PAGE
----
WESTERN Cape education MEC Debbie Schäfer has accused the national government of cutting provincial budgets and channelling more money to South Africa’s failing state-owned enterprises at the expense of education.
Schäfer was speaking during her education budget vote speech last week.
She said more decreases in budget with more increases in learners will result in more difficulties placing learners and more overcrowded classrooms.
“A prudent national government would have had reserves to deal with such emergencies. Because they didn’t, the money to keep our teachers and learners safe had to come from our funds that are already inadequate as it is. But there is always money for the litany of failing SOE’s,” said Schafer.
“Before that, we had the drought, for which we had to re-allocate R300 million, also from infrastructure, as there was nowhere else for it to come from. And of course, the above-inflation salary increases for staff decided by national government and driven by their alliance partners, has created a budget shortfall of over R2.2 billion over the past 5 years in the Western Cape. So national government negotiates what we cannot afford, we have to pay, and they do not refund us. And then we are accused of “blaming” national government when we cannot deliver as we need to and as we had planned. Yes, we do blame national government, because they ARE in very large part, to blame and we should not have to keep on explaining why we do not have sufficient resources when just about everything national government touches is a disaster.”
According to Schäfer, the Western Cape Education department has 19 000 more learners compared to the year 2020, adding that the Western Cape has 100 000 more learners than five years ago.
“Our ongoing emphasis on retention of learners in the system adds to the problem. Retention is not just ‘desirable’, as Member Dugmore recently put it, casually implying that it is a nice-to-have that is not essential,” said Schäfer.
Schäfer, however, welcomed the R24.5 billion budget allocated to her department for the 2021/22 financial year.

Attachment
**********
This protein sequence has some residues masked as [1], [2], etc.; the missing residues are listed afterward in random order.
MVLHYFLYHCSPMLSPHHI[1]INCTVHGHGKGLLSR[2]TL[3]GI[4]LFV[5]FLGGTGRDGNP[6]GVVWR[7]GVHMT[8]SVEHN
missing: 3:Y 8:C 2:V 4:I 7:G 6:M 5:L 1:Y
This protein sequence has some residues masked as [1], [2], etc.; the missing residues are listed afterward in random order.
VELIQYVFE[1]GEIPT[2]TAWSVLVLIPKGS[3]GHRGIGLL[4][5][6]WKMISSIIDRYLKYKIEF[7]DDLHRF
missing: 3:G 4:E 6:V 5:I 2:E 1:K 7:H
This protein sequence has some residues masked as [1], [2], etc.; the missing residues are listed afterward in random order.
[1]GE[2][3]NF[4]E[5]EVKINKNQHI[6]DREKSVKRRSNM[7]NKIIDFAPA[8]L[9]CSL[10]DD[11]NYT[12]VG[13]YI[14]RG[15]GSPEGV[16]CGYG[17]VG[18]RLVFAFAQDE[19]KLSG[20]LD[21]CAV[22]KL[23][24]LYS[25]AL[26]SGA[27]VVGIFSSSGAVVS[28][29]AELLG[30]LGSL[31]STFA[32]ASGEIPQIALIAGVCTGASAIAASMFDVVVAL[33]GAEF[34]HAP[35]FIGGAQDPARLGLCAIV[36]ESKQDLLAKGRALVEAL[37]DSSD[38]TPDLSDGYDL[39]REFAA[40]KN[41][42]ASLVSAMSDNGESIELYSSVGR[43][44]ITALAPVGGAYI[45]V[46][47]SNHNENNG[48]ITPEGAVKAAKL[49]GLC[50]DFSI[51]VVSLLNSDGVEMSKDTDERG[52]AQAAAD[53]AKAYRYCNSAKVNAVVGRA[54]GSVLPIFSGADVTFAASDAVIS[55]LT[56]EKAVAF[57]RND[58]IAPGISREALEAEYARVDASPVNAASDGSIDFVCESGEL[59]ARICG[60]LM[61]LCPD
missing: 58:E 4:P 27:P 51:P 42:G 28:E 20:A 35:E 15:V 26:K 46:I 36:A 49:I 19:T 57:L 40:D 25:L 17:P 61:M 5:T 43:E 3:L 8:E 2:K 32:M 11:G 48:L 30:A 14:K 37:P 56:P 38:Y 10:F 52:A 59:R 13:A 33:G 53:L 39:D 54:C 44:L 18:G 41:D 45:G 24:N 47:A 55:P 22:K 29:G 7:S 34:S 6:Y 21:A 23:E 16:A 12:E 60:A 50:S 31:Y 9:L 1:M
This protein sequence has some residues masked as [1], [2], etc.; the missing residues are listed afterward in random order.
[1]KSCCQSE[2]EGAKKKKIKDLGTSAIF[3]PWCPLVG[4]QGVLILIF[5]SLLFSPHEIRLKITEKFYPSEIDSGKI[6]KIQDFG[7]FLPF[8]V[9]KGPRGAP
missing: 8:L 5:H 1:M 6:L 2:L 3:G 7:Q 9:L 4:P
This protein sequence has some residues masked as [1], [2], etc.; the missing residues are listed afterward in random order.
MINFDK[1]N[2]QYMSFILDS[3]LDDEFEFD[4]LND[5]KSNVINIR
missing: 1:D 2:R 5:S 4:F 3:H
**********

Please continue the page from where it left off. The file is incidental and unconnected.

“This is a big number, but with 1.1 million learners in our schools, we have big needs! Unfortunately, this budget represents a reduction of 7.5% in our baseline allocation for 2021/22, 8.4% for 2022/23, and 8.0% in 2023/24,” said Schäfer.
Schäfer said education was a vital determinant of the learners’ future well-being, and completing basic schooling significantly improves their future prospects.
Schäfer added that her department’s HOD has approved more teaching posts for this year following the annual SNAP Survey to indicate the exact areas of growth and demand.
“Our Head of Department has recently approved 342 additional teaching posts in areas where the demand for places is growing quickly. This is in addition to the 429 posts added in 2020,” said Schäfer.
The MEC for Education said the province is expected to see seven new and replacement schools due to be completed by the end of the year.
“We have now secured the necessary land, and will begin planning for two schools – one primary and one high – in the town. The first, a mobile primary school, is expected to be up and running by next year,” added Schäfer.
Schäfer said planning has also commenced to provide a permanent high school that is expected to come into operation in 2025.
“The high school will incorporate clean energy, green technologies and alternative construction material,” said Schäfer.
Schäfer has also thanked her department and all staff at schools for ensuring schooling continues even during the coronavirus pandemic.
“Despite the very difficult environment we are working in, all credit must go to our staff, led by SG Brian Schreuder, who continue to seek innovative ways to deal with the issues we face, and stretch every rand we get as far as possible,” added Schäfer.
- Inside Education